There has been lots of coverage about “importing” specialist services to primary care offices via telehealth – Harvard Program Integrates Behavioral Health Into Primary Care Via Embedded Mental Health Staff & Telehealth Consultations and How Can We Deliver A Seamless Primary Care/Behavioral Health Consumer Experience?. So the recent announcement by Stanford Medicine of its new “virtual primary care clinic” caught my attention (see At Stanford Medicine, A Virtual Primary Care Clinic Designed Around The Patient). I have always thought that specialist consultations could be virtual, but primary care?
The Stanford program, called ClickWell, has an interesting model. Primary care is available through a range of tech-enabled options – email, phone, and videoconferencing – as well as traditional face-to-face services. The program is open seven days a week, and offers extended office hours on weekdays – from 7 a.m. to 9 p.m. and weekend days from 9 a.m. to 5 p.m. – and in-person visits are not required to be prerequisites to virtual ones. In addition to primary care, wellness coaching is also available through the ClickWell system.
The statistics for the program were impressive. Seventy-one percent of new visits were in-person, with six percent as video visits and 23% as phone visits. However, among return visits, only 39% were in-person whereas 18% were video visits and 43% were telephone visits. The program reported that labor and supply costs were reduced to two-thirds of the typical costs of a brick-and-mortar clinical practice. The average face-to-face time for a video or phone visit for a new patient was 24 minutes and 21 minutes, respectively. By comparison, the average face-to-face time for an in-person visit for a new patient is 31 minutes.
Interestingly, the Stanford team stated that the reason for creating the program was to serve younger consumers who didn’t select primary care physicians, but were instead using urgent care centers and emergency rooms. (This concern squares with the just-released March 2016 article in Health Affairs, Retail Clinic Visits For Low-Acuity Conditions Increase Utilization And Spending, that found that retail clinic and urgent care utilization was adding to health plan costs.)
This is an example of the growth of “on-demand health care” – a market segment that has been predicted to grow as much as 34% annually over the next few years (see The Virtual Primary Healthcare Revolution: What Health Systems Need To Know). And a quick look around finds more evidence of these “virtual primary care” models gaining traction around the country over the last few years:
- Ohio-based Cleveland Clinic launched MyCare Online in June 2015 – an app-based primary care consultation service that allows consumers to instantly connect with a doctor, nurse, or other health care professional for quick complaints such as colds, flu, rashes, or urinary tract infections (see Cleveland Clinic Launches MyCare Online).
- Tacoma-based MultiCare Health System announced in April 2015 that it will offer “video doctor visits” to patients throughout Washington State in partnership with Doctor on Demand (see MultiCare Offering App-Based Video Doctor Visits For $40 In Washington State).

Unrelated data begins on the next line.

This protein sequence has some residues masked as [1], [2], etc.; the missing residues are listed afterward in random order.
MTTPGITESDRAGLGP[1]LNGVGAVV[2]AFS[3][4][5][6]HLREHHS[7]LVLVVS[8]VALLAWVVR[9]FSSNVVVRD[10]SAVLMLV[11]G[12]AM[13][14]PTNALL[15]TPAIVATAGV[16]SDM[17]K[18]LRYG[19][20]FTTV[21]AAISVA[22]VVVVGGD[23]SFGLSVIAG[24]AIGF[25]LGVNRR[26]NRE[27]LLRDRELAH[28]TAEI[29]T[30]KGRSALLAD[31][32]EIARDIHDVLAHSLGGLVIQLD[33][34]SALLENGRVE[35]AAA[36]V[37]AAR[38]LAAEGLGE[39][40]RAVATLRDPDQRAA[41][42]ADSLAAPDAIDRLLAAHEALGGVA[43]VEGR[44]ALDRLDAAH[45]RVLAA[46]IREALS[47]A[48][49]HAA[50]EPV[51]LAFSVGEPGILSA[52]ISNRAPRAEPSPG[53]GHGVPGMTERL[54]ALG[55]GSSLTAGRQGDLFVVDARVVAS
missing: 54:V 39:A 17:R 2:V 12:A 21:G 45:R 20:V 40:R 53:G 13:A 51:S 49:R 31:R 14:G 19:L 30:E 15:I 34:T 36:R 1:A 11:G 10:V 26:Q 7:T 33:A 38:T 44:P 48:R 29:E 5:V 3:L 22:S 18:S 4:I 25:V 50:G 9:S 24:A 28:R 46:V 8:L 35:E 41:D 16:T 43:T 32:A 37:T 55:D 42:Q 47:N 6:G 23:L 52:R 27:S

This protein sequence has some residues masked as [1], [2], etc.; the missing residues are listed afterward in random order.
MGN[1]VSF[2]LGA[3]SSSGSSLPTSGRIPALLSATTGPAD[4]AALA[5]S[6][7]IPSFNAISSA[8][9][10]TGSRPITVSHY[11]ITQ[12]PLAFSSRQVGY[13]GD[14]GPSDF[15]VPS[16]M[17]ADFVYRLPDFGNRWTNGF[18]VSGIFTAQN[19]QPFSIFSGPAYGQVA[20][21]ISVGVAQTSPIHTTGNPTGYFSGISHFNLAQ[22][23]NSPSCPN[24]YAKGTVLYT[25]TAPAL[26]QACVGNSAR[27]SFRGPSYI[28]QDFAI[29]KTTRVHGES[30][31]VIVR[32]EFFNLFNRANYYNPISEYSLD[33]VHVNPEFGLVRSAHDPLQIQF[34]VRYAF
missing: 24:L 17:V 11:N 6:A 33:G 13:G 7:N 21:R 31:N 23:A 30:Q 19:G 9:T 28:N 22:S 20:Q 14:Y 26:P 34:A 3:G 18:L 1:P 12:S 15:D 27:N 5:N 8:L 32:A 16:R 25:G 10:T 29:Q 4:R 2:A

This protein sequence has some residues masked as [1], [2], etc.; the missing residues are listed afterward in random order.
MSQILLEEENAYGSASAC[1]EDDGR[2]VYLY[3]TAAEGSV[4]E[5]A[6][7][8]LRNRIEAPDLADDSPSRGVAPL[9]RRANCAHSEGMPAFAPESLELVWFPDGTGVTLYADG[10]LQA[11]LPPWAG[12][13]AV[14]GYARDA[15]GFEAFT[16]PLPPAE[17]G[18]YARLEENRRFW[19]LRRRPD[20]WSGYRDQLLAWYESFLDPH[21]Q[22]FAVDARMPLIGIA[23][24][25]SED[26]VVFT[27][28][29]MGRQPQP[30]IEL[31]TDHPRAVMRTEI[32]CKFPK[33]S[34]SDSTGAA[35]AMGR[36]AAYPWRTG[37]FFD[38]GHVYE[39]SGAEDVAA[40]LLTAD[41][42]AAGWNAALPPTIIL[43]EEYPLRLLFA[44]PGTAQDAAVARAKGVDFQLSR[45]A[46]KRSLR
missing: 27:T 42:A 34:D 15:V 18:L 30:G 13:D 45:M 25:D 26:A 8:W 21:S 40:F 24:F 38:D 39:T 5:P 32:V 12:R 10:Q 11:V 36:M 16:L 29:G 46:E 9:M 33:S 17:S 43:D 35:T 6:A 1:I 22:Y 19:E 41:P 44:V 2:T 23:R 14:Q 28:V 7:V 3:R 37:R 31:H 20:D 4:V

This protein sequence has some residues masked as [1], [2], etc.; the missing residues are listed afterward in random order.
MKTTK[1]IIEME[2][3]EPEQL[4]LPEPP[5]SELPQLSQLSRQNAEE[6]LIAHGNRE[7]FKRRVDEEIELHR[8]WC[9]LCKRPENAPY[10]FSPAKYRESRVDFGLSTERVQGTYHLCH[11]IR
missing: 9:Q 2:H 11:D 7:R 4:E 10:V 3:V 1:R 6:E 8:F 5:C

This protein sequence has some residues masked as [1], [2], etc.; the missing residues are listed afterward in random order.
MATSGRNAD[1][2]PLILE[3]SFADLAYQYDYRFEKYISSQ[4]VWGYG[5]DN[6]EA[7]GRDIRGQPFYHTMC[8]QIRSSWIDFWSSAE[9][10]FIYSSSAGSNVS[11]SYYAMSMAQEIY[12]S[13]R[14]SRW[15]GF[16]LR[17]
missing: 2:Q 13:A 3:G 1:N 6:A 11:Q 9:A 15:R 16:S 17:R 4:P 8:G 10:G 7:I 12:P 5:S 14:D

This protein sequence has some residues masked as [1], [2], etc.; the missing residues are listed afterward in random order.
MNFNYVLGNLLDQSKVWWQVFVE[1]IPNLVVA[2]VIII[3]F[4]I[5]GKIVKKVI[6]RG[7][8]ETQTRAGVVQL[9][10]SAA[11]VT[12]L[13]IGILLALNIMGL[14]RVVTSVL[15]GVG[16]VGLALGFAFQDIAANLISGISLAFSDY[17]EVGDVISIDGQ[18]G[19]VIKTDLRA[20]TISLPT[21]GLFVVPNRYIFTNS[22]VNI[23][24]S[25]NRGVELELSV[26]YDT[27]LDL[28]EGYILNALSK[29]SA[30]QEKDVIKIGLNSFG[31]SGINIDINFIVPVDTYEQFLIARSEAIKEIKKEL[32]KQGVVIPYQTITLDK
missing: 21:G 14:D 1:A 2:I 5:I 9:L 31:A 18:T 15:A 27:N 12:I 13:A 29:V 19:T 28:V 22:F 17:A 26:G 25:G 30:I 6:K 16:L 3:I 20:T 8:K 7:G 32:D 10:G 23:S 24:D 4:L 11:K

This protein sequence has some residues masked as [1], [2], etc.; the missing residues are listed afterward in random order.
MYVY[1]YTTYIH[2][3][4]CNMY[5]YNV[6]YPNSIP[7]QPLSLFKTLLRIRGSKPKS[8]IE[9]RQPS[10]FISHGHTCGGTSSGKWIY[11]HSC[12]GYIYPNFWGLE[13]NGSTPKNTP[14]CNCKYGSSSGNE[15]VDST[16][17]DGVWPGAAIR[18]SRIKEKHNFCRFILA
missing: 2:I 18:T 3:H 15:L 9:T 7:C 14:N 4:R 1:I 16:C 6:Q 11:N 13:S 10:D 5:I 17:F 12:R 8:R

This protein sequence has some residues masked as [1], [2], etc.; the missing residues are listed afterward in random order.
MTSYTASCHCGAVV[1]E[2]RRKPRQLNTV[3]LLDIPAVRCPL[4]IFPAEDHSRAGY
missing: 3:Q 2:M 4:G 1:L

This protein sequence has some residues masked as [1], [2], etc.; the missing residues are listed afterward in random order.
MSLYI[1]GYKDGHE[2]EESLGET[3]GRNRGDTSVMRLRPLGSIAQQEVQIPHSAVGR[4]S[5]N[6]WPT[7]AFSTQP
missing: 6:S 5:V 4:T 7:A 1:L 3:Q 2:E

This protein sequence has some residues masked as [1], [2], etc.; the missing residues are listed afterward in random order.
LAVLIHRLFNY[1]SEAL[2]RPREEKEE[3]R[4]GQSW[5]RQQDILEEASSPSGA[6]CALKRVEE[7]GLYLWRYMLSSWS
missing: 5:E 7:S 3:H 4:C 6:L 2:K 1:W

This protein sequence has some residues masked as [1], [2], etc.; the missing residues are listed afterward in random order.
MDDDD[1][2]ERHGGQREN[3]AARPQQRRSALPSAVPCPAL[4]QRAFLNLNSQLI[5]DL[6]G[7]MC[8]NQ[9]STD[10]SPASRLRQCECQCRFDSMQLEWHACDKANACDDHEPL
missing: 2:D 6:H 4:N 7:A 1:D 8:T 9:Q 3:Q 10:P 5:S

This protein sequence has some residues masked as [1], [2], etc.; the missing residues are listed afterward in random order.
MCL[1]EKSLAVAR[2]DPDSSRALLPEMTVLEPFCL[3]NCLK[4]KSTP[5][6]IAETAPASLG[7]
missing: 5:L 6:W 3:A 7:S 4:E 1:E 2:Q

- Pennsylvania-based University of Pittsburgh Medical Center launched AnywhereCare in September 2014 – a web-based platform that allows consumers to consult with a physician for primary care concerns (see UPMC Offering ‘AnywhereCare’ Telemedicine Service Across Pennsylvania).
- Hampton Roads-based Sentara Health Care introduced MDLive for virtual visits in 2012, allowing consumers to visit with doctors via a virtual consult platform, which also connects to pharmacies to allow for electronic prescriptions (see Sentara Jumps On Telehealth Collaboration Bandwagon).
- Newport News-based Riverside Health System announced in 2015 that it would provide virtual physician visits which included access to board-certified physicians 24/7/365 using a computer or a mobile device (see Riverside Expands Its Telemedicine Services With Access To 24/7 Physician Care).
These emerging virtual primary care models bring two questions to mind. First, can this same “virtual” model work to provide “on demand” targeted case management, peer support, or home health support? What would utilization – and disease management protocol adherence – look like if consumers had round-the-clock multi-modal access? And, as specialist provider organizations look to provide a “seamless” primary care experience, is it better to collaborate with a primary care provider organization with this “virtual” approach to services?
For more, check out, Is Your Organization Ready To Be ‘The’ Care Coordinator? , Integration of Primary Care & Behavioral Health, New Perspectives On Primary Care Service Integration, or New Perspectives On Primary Care Service Integration. For a deeper look into some of the tech-enhanced service models flourishing in the market, check out App Potential. And make sure to mark your calendar for June 8 when my colleague Joseph P. Naughton-Travers will host the townhall session – Why Can’t The Health & Human Service Industry Embrace Innovation? A Town Hall Discussion On Overcoming The Barriers To Change – at The 2016 OPEN MINDS Strategy & Innovation Institute.